Should you keep your innovation a trade secret?

Why is it that Apple has a patent to legally protect its iPhone design, yet the secret recipe for Coca Cola is a trade secret? What is the difference between the two?

In part three of our patent series, we’re looking at how you can create a protection strategy for your invention. Remember, an innovation is not automatically protected by law – you must take steps to ensure it remains yours.

Maintain secrecy through a trade secret  

A trade secret isn’t formal protection, but instead relies on a small number of people keeping an invention or formula secret amongst themselves. A classic example is the secret recipe for Coca Cola, which is only known by a few company employees.

A trade secret can be a formula, practice, data compilation, process etc. Those who know the secret usually sign a confidentiality agreement, promising not to share the secret with anyone else.

While this will largely protect it from becoming public, a trade secret is not protected from misuse by the legal system. The invention or formula could be independently created by another party through research or reverse engineering. If they then take out formal protection, your invention could be considered as owned by someone else.

The advantages of trade secrets include no formal registration or protection costs, and protection for an unlimited period of time, providing those who know it keep it a secret.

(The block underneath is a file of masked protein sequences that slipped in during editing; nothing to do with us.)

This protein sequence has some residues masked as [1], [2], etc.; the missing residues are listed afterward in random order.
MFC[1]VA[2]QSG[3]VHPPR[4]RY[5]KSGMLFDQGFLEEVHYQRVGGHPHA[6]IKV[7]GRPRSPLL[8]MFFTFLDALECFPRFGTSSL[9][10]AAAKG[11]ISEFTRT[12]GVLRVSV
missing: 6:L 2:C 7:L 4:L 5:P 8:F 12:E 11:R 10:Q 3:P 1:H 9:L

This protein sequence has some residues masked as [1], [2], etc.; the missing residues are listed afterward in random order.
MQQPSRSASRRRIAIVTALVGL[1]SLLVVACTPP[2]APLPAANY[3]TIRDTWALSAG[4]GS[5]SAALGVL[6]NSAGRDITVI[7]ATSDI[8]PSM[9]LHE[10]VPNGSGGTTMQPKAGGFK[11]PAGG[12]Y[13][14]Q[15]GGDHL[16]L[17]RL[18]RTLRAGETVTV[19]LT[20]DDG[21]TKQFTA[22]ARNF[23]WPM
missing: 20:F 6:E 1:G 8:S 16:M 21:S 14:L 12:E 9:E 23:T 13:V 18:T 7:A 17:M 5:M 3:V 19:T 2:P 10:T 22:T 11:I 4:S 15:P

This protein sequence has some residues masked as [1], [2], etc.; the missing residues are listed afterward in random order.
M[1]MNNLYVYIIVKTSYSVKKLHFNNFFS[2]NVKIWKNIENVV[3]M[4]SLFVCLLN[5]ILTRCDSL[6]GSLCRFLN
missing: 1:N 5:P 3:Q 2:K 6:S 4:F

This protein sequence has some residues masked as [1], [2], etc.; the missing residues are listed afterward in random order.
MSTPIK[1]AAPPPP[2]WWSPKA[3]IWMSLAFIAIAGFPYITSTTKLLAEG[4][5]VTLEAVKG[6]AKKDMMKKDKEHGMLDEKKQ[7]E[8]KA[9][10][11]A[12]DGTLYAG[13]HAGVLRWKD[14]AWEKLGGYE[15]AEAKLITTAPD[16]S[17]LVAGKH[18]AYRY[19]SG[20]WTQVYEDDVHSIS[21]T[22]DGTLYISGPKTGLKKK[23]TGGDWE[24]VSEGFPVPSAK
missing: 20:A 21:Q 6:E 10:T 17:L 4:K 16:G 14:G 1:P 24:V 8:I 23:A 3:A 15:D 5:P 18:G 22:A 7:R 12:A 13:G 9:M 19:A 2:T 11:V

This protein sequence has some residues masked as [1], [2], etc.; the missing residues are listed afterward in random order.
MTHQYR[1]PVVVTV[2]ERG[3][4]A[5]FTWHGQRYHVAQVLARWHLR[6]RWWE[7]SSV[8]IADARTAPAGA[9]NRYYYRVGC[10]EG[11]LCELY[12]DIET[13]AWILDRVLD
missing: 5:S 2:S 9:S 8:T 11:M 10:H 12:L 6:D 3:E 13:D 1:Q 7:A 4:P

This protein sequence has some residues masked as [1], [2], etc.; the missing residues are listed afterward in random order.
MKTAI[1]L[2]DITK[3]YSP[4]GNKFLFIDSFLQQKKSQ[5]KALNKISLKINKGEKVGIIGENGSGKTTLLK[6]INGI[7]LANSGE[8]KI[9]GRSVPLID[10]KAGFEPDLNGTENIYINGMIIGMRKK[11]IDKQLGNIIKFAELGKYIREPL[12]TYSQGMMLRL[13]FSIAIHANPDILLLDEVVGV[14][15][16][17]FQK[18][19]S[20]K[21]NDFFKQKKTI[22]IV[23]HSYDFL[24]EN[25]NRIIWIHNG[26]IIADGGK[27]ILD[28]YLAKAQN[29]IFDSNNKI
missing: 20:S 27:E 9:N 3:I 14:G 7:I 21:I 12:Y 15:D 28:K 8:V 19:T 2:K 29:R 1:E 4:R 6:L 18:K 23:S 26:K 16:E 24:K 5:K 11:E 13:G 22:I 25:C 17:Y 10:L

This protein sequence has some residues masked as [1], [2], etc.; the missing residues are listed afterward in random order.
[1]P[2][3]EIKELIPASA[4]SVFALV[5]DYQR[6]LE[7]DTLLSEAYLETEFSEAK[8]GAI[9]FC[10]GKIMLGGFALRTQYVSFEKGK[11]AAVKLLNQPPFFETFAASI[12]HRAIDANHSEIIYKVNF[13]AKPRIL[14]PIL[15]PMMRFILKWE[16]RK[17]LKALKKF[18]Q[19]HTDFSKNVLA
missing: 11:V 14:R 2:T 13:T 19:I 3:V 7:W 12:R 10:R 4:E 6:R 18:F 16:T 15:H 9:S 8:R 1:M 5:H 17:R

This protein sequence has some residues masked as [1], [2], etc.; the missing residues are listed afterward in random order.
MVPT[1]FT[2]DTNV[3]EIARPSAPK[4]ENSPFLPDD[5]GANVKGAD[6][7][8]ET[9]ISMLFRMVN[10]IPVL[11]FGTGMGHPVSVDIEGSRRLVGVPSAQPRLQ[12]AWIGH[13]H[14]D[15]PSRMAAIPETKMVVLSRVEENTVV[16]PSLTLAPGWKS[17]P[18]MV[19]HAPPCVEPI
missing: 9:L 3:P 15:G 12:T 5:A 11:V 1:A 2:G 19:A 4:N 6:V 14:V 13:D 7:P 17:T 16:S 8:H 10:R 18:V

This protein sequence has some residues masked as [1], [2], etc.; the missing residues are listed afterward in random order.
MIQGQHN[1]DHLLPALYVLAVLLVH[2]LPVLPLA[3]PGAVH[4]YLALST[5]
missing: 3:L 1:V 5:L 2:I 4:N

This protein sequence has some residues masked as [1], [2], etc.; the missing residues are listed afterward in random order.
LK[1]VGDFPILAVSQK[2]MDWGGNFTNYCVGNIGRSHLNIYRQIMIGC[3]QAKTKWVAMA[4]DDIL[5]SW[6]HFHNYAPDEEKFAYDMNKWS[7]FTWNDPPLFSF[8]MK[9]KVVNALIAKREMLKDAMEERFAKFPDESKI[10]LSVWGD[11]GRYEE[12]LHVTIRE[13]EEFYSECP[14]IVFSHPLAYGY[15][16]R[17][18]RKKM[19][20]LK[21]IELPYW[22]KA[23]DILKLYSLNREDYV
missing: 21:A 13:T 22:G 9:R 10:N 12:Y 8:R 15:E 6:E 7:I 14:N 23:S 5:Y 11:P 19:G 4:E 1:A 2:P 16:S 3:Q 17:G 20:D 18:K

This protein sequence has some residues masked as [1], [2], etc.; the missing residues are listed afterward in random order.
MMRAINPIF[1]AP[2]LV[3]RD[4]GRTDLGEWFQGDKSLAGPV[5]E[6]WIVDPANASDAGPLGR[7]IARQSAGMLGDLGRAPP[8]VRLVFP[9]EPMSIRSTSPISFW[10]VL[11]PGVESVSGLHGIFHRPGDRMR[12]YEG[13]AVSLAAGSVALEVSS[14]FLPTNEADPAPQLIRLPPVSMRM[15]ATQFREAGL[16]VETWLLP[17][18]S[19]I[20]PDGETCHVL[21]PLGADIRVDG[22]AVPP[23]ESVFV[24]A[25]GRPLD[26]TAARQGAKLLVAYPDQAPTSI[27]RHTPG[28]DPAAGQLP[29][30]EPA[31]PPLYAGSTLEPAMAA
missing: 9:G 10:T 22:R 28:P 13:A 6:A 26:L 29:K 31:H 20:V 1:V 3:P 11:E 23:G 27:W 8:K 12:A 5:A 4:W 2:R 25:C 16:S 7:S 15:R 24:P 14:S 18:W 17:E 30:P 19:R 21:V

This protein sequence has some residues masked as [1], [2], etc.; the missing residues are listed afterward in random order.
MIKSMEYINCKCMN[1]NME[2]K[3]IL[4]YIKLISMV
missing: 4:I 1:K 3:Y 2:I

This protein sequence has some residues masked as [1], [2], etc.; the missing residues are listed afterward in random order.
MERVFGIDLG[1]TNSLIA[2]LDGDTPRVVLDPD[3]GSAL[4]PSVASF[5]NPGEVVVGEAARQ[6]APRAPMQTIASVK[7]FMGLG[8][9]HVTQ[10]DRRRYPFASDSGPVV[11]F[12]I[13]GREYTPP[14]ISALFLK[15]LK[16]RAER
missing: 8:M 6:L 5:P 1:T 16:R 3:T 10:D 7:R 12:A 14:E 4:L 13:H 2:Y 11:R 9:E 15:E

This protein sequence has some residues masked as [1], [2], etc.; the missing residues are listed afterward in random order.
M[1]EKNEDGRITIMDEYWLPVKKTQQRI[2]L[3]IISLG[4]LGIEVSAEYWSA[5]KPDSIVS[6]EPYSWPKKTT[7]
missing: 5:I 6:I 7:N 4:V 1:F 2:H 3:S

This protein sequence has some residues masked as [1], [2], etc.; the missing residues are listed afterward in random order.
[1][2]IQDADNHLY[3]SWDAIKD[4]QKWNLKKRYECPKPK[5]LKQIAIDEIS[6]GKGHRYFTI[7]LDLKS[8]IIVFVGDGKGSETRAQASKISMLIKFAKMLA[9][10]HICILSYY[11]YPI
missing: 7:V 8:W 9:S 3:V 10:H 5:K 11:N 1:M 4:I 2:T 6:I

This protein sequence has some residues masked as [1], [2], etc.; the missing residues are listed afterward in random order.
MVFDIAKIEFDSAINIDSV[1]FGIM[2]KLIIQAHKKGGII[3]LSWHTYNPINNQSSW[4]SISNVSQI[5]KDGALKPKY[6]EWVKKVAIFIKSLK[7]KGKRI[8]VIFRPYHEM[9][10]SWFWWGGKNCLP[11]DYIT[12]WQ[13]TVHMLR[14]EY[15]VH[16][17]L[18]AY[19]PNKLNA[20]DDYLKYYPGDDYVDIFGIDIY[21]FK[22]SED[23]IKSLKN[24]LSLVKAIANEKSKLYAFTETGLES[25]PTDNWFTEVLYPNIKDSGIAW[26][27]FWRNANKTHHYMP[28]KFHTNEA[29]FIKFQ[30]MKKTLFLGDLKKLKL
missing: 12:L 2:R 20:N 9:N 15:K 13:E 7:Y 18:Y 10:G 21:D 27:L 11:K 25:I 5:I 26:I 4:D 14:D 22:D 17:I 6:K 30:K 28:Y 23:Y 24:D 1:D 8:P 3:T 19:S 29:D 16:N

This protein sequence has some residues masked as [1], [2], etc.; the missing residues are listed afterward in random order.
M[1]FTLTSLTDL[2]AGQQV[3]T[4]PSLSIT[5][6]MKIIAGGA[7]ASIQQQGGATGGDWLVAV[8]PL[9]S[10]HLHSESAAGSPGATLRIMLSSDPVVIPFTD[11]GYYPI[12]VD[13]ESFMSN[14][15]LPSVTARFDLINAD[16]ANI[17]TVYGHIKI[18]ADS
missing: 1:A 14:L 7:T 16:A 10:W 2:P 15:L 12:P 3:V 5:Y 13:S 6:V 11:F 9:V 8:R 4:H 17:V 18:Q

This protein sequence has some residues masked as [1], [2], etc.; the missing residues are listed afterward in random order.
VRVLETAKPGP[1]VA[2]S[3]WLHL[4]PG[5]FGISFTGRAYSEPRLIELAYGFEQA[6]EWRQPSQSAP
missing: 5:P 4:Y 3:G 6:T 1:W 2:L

Establish formal protection

Your second option is to establish formal protection over your work through a patent or industrial design protection. This gives you legal right of ownership, exclusivity and a competitive edge in the marketplace.

With formal protection, you can legally stop someone else who may have independently invented the same thing from selling or licensing it.

A patent can potentially become very valuable. You have exclusive rights to sell the innovation or license it to other parties. Licensing can be helpful for startups wanting to generate cash flow or expand into new markets. A patent can also be used to attract capital from organizations looking to fund your innovation, as they know you have the exclusive rights.

Before filing a patent, ensure you seek professional advice from a registered patent agent. A list of agents across Canada can be found here.



Mitacs empowers Canadian innovation through effective partnerships that deliver solutions to our most pressing problems. By driving economic growth and productivity, we create meaningful change to improve quality of life for all Canadians.